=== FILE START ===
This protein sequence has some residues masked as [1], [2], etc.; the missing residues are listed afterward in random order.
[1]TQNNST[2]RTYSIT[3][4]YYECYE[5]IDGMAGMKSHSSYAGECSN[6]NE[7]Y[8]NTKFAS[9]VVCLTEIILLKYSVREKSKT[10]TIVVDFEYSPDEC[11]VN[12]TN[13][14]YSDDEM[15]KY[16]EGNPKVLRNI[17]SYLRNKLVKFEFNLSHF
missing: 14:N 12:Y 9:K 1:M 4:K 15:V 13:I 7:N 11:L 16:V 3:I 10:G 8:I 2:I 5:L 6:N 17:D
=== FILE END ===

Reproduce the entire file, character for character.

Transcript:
This protein sequence has some residues masked as [1], [2], etc.; the missing residues are listed afterward in random order.
[1]TQNNST[2]RTYSIT[3][4]YYECYE[5]IDGMAGMKSHSSYAGECSN[6]NE[7]Y[8]NTKFAS[9]VVCLTEIILLKYSVREKSKT[10]TIVVDFEYSPDEC[11]VN[12]TN[13][14]YSDDEM[15]KY[16]EGNPKVLRNI[17]SYLRNKLVKFEFNLSHF
missing: 14:N 12:Y 9:K 1:M 4:K 15:V 13:I 7:N 11:L 16:V 3:I 10:G 8:I 2:I 5:L 6:N 17:D